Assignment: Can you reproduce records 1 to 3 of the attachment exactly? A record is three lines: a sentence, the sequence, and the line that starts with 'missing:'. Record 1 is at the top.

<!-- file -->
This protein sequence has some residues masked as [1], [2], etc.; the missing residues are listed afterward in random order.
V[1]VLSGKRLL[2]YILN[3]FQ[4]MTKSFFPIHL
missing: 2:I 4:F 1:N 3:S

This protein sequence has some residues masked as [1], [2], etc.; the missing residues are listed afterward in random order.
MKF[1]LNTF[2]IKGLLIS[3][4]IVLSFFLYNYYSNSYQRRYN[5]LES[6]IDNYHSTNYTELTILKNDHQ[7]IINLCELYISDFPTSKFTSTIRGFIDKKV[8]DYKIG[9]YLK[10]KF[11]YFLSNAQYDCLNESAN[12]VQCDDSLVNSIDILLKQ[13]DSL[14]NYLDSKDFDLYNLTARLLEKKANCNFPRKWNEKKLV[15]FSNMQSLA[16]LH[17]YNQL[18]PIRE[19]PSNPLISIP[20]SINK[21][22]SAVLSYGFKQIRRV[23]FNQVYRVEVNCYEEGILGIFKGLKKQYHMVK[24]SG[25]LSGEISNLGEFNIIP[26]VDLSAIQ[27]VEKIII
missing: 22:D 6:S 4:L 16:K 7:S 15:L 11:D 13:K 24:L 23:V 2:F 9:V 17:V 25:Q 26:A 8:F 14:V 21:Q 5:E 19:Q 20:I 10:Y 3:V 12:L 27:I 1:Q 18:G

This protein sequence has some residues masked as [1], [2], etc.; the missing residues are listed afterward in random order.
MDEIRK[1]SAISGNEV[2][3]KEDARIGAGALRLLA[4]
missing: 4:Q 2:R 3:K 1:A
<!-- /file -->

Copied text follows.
This protein sequence has some residues masked as [1], [2], etc.; the missing residues are listed afterward in random order.
V[1]VLSGKRLL[2]YILN[3]FQ[4]MTKSFFPIHL
missing: 2:I 4:F 1:N 3:S

This protein sequence has some residues masked as [1], [2], etc.; the missing residues are listed afterward in random order.
MKF[1]LNTF[2]IKGLLIS[3][4]IVLSFFLYNYYSNSYQRRYN[5]LES[6]IDNYHSTNYTELTILKNDHQ[7]IINLCELYISDFPTSKFTSTIRGFIDKKV[8]DYKIG[9]YLK[10]KF[11]YFLSNAQYDCLNESAN[12]VQCDDSLVNSIDILLKQ[13]DSL[14]NYLDSKDFDLYNLTARLLEKKANCNFPRKWNEKKLV[15]FSNMQSLA[16]LH[17]YNQL[18]PIRE[19]PSNPLISIP[20]SINK[21][22]SAVLSYGFKQIRRV[23]FNQVYRVEVNCYEEGILGIFKGLKKQYHMVK[24]SG[25]LSGEISNLGEFNIIP[26]VDLSAIQ[27]VEKIII
missing: 22:D 6:S 4:L 16:K 7:S 15:L 11:D 13:K 24:L 23:V 2:F 9:V 17:V 25:Q 26:A 8:F 14:V 21:Q 5:E 19:Q 20:I 10:Y 3:V 12:L 27:I 1:Q 18:G

This protein sequence has some residues masked as [1], [2], etc.; the missing residues are listed afterward in random order.
MDEIRK[1]SAISGNEV[2][3]KEDARIGAGALRLLA[4]
missing: 4:Q 2:R 3:K 1:A